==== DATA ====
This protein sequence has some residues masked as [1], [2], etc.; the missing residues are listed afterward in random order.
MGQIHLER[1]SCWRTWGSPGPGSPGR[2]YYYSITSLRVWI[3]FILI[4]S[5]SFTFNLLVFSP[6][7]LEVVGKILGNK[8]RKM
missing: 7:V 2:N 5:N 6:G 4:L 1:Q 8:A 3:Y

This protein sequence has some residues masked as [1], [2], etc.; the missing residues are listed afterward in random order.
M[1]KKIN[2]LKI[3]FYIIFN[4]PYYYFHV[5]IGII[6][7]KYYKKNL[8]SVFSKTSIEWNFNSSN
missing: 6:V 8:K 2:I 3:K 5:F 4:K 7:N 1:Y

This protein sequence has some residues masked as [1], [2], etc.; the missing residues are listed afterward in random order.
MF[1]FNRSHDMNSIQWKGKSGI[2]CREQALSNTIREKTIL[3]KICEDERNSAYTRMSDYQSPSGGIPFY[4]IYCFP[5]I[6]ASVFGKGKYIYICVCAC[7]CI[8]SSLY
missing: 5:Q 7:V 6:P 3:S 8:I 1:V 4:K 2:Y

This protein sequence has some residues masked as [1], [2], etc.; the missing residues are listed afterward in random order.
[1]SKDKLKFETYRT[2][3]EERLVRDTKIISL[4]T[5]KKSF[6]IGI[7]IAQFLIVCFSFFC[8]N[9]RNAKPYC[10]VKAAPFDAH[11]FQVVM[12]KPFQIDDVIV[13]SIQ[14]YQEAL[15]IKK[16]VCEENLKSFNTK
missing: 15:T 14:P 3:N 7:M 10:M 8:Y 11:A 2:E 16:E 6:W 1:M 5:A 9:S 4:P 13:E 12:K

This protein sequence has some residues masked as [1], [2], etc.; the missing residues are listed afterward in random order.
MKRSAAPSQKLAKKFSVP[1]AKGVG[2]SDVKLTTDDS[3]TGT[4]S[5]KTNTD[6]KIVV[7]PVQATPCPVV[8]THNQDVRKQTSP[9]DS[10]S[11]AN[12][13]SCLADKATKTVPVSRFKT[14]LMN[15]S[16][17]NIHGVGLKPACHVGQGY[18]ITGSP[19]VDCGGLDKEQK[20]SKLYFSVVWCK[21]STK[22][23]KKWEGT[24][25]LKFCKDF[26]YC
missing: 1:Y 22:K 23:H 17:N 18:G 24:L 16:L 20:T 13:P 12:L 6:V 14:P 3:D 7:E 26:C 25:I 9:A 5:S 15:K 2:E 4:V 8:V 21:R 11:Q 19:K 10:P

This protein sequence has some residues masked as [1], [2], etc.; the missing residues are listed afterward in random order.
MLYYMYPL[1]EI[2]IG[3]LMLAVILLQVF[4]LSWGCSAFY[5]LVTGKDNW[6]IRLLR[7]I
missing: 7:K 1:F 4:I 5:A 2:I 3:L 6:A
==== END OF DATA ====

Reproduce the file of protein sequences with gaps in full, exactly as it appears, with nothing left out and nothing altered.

This protein sequence has some residues masked as [1], [2], etc.; the missing residues are listed afterward in random order.
MGQIHLER[1]SCWRTWGSPGPGSPGR[2]YYYSITSLRVWI[3]FILI[4]S[5]SFTFNLLVFSP[6][7]LEVVGKILGNK[8]RKM
missing: 7:V 2:N 5:N 6:G 4:L 1:Q 8:A 3:Y

This protein sequence has some residues masked as [1], [2], etc.; the missing residues are listed afterward in random order.
M[1]KKIN[2]LKI[3]FYIIFN[4]PYYYFHV[5]IGII[6][7]KYYKKNL[8]SVFSKTSIEWNFNSSN
missing: 6:V 8:K 2:I 3:K 5:F 4:K 7:N 1:Y

This protein sequence has some residues masked as [1], [2], etc.; the missing residues are listed afterward in random order.
MF[1]FNRSHDMNSIQWKGKSGI[2]CREQALSNTIREKTIL[3]KICEDERNSAYTRMSDYQSPSGGIPFY[4]IYCFP[5]I[6]ASVFGKGKYIYICVCAC[7]CI[8]SSLY
missing: 5:Q 7:V 6:P 3:S 8:I 1:V 4:K 2:Y

This protein sequence has some residues masked as [1], [2], etc.; the missing residues are listed afterward in random order.
[1]SKDKLKFETYRT[2][3]EERLVRDTKIISL[4]T[5]KKSF[6]IGI[7]IAQFLIVCFSFFC[8]N[9]RNAKPYC[10]VKAAPFDAH[11]FQVVM[12]KPFQIDDVIV[13]SIQ[14]YQEAL[15]IKK[16]VCEENLKSFNTK
missing: 15:T 14:P 3:N 7:M 10:M 8:Y 11:A 2:E 16:E 6:W 1:M 5:A 9:S 4:P 13:E 12:K

This protein sequence has some residues masked as [1], [2], etc.; the missing residues are listed afterward in random order.
MKRSAAPSQKLAKKFSVP[1]AKGVG[2]SDVKLTTDDS[3]TGT[4]S[5]KTNTD[6]KIVV[7]PVQATPCPVV[8]THNQDVRKQTSP[9]DS[10]S[11]AN[12][13]SCLADKATKTVPVSRFKT[14]LMN[15]S[16][17]NIHGVGLKPACHVGQGY[18]ITGSP[19]VDCGGLDKEQK[20]SKLYFSVVWCK[21]STK[22][23]KKWEGT[24][25]LKFCKDF[26]YC
missing: 1:Y 22:K 23:H 17:N 18:G 24:L 16:L 20:T 13:P 12:L 6:V 14:P 3:D 7:E 26:C 25:I 9:A 5:S 15:K 2:E 4:V 8:V 21:R 11:Q 19:K 10:P

This protein sequence has some residues masked as [1], [2], etc.; the missing residues are listed afterward in random order.
MLYYMYPL[1]EI[2]IG[3]LMLAVILLQVF[4]LSWGCSAFY[5]LVTGKDNW[6]IRLLR[7]I
missing: 7:K 1:F 4:I 5:A 2:I 3:L 6:A